In early 2013 Firth Industries were awarded the concrete supply (to main contractor McConnell Dowell) for the Waitaki Bridge Replacement Project near Kurow. The project was to replace the 132 year old twin bridges crossing the Waitaki River.

Demanding technical requirements combined with an isolated location in an often extreme environment meant the Firth team had to go the extra mile for an extended period.

The supply of foundation, pile, pier head, abutment and deck concrete in significant quantities was from Firth’s small rural concrete plants, Hilderthorpe and Oamaru.


Firth’s existing plant at Oamaru is over thirty years old, although upgrades over the years have meant production of high spec concrete at a moderate output was possible.

The Hilderthorpe plant (15 minutes north on the main road to Timaru), is a modern and compact Gough single weigh hopper plant with a satellite grading to Oamaru.

Both plants required additional admixture storage and dispensing upgrades to cater for project demands. The majority of concrete supplied to the project was from Hilderthorpe, with Oamaru helping out on large pours as required.

The incumbent trucking fleet of North Otago catered for typical pours to the bridge project, however large deck and pile pours required trucking assistance from Timaru, Cromwell and Dunedin. Travel to site is a near continuous climb for 57km and 1 hour, large pours required 6-8 trucks per day.


Compression and slump tests were taken in-yard and at site at a rate of 1 set per 50m3 of concrete supplied. Air/yield and material testing were as per NZS 3104 Specification for Concrete Production.

Bridge abutments were over 2m thick in places therefore heat of hydration was a concern for the project engineers URS. Data loggers (with up to 4 probes) were cast in for each of the 6 pours to monitor core and cover temperatures for 7 days.

The in-house designed data loggers transmitted multiple probe data every 30 minutes, resulting in heat profile curves being continuously available to client and engineer.


Bridge support piles 1.8m diameter used a 40MPa specifically designed tremie mix. Up to 6 hours hydration control was required for the pours of up to 55m3 per pile. BASF Delvo hydration control admixture was used on each pour, resulting in ideal slump life.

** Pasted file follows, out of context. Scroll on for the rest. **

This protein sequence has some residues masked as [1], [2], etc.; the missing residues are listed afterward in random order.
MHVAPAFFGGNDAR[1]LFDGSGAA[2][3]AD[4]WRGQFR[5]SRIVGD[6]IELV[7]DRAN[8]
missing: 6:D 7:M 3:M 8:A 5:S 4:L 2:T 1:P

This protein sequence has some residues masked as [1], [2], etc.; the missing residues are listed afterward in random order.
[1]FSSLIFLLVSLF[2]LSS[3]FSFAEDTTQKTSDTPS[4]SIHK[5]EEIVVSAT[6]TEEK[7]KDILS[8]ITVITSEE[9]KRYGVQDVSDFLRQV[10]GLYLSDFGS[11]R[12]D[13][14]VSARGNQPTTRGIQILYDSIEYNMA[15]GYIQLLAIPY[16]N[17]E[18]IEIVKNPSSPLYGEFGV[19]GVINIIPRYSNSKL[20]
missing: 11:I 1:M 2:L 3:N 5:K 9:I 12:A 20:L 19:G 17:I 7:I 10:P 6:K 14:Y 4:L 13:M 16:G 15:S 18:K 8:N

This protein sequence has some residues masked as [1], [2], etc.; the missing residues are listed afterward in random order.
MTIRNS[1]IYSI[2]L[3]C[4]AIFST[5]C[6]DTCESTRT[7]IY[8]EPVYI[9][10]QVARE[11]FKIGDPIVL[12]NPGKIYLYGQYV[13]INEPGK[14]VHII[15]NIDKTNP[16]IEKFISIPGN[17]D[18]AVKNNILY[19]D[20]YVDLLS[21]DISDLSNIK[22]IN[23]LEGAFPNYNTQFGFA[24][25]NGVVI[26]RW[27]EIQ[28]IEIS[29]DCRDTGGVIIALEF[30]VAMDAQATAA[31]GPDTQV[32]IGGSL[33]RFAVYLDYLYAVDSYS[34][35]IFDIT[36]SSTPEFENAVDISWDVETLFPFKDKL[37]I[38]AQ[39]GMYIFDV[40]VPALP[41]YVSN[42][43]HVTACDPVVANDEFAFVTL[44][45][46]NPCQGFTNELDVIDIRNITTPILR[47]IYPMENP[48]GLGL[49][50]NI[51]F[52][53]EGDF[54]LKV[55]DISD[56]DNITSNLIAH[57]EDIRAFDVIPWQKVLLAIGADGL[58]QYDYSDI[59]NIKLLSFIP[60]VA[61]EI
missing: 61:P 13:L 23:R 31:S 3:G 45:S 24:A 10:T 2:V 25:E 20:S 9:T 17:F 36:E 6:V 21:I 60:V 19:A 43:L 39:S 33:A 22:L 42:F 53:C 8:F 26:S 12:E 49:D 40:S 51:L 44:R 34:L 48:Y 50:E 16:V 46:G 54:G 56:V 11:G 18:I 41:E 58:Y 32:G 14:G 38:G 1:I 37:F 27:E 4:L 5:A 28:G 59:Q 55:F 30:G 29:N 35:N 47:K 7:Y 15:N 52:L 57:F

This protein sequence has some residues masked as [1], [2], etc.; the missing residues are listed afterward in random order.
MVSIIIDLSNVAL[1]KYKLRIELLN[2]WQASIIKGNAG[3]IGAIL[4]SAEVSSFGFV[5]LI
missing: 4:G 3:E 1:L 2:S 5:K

Tremie pouring 20+ m deep piles in the middle of the often raging Waitaki River presented plenty of challenges for Firth staff and main contractors McConnell Dowel. Mix design was crucial to limit concrete mixing with displaced water down steel casings. The top water was pumped into 1000 litre totes and transported to land for safe disposal.

Deck slab pours were up to 93m3 , and used a hydration controlled 40MPa pump mix. A total of 6 pours over the 2 bridges were completed.

Due to extremely low winter temperatures, 40MPa bridge deck concrete required 5% air content to resist internal forces from  freeze/ thaw cycles.

The challenge of maintaining high air content in set retarded and plasticized 40MPa concrete proved a challenge the Firth operations and technical team were up to.


At the project’s completion in June 2014, Firth Hilderthorpe, a small satellite graded plant to NZRMCA guidelines successfully completed significant volumes of highly specified and controlled concrete within the requirements of NZS3104, McConnell Dowell and URS requirements.

Over the 1000+ m3  supplied, zero loads were rejected at site, and all compression results were above design f’c, and within CoV parameters. The project’s successful completion is a testament to the fact that technical demand or location is no barrier for projects requiring certified concrete to NZRMCA and NZS3104 requirements.

Taken from the December 2014 NZRMCA Newsletter
Images - Firth Industries